You’ve probably heard a lot of chat about business plans, and that’s not surprising. Writing a business plan is one of the single most important steps in starting a new business. You may have even started writing your own plan already and need a little help.
In this article we’ll cover some of the basics of writing a business plan and what to focus on. As with a lot of topics we talk about, we’ll give you pointers and then it’s over to you to do the research to get fully clued up and flesh out your business plan.
What is a business plan?
A business plan is a document that should outline the purpose of your business, your goals and how you will achieve them. It’s basically the blueprint for your business idea. A strong business plan will clearly set out the various aspects of your business, including:
- An overview of your business and its objectives
- Financial forecasts (including how much you need to get started, planned spending, etc)
- Product strategies (what your product/service offers and how it differs .from competitors)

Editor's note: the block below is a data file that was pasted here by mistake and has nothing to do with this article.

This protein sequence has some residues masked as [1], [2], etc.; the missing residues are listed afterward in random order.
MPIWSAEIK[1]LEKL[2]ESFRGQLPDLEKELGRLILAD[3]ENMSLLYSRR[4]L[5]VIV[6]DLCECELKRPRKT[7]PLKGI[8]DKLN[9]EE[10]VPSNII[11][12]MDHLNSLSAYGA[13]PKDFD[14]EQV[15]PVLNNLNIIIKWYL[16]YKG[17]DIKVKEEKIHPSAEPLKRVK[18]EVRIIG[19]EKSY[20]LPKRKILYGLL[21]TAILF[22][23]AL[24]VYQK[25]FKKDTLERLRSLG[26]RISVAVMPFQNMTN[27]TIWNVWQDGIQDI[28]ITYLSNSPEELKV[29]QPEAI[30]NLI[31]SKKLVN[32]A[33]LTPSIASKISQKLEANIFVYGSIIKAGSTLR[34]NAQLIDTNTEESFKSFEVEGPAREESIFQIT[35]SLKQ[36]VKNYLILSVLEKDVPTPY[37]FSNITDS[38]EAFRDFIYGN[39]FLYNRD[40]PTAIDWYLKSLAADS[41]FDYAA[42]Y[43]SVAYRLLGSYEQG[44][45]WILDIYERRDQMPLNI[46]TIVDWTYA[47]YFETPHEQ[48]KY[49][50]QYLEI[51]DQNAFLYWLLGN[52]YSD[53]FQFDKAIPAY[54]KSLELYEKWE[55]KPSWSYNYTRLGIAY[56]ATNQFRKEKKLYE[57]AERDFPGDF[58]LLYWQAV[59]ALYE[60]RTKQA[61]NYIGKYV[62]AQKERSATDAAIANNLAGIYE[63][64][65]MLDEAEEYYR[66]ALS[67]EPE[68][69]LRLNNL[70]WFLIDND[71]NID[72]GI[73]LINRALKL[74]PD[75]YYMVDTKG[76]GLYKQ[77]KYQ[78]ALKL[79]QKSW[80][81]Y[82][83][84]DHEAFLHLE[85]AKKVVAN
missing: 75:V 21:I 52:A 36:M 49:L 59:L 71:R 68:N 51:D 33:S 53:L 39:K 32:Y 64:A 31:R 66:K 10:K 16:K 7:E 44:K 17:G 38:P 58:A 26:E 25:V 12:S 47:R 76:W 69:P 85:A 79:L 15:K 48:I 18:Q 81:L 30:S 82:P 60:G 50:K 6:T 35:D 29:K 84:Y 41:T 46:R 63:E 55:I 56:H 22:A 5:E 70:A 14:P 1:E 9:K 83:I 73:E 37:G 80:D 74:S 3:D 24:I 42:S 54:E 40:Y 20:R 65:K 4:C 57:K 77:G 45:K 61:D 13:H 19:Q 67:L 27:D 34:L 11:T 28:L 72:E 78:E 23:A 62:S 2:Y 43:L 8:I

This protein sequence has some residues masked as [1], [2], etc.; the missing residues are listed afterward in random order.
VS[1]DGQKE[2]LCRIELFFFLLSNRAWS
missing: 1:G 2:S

- Distribution plans
and people plans, Pricing, marketing and sales.
Why do I need a business plan?
Writing a business plan forces you to consider all the different elements of your new business, the market and your competition. In turn, this gives you a much stronger understanding of the business you want to launch and the goals you want to achieve.
In addition to helping you define your goals clearly and highlight areas you may need to fine-tune, a business plan will be your ‘pitch’ for investors, partners and employees.
A well-written business plan demonstrates that you’ve thought things through.
Potential investors will want to see that you have a clear and robust business idea, and know how you plan to execute it. A well-written business plan demonstrates that you’ve thought things through, considered risks and reviewed the competition.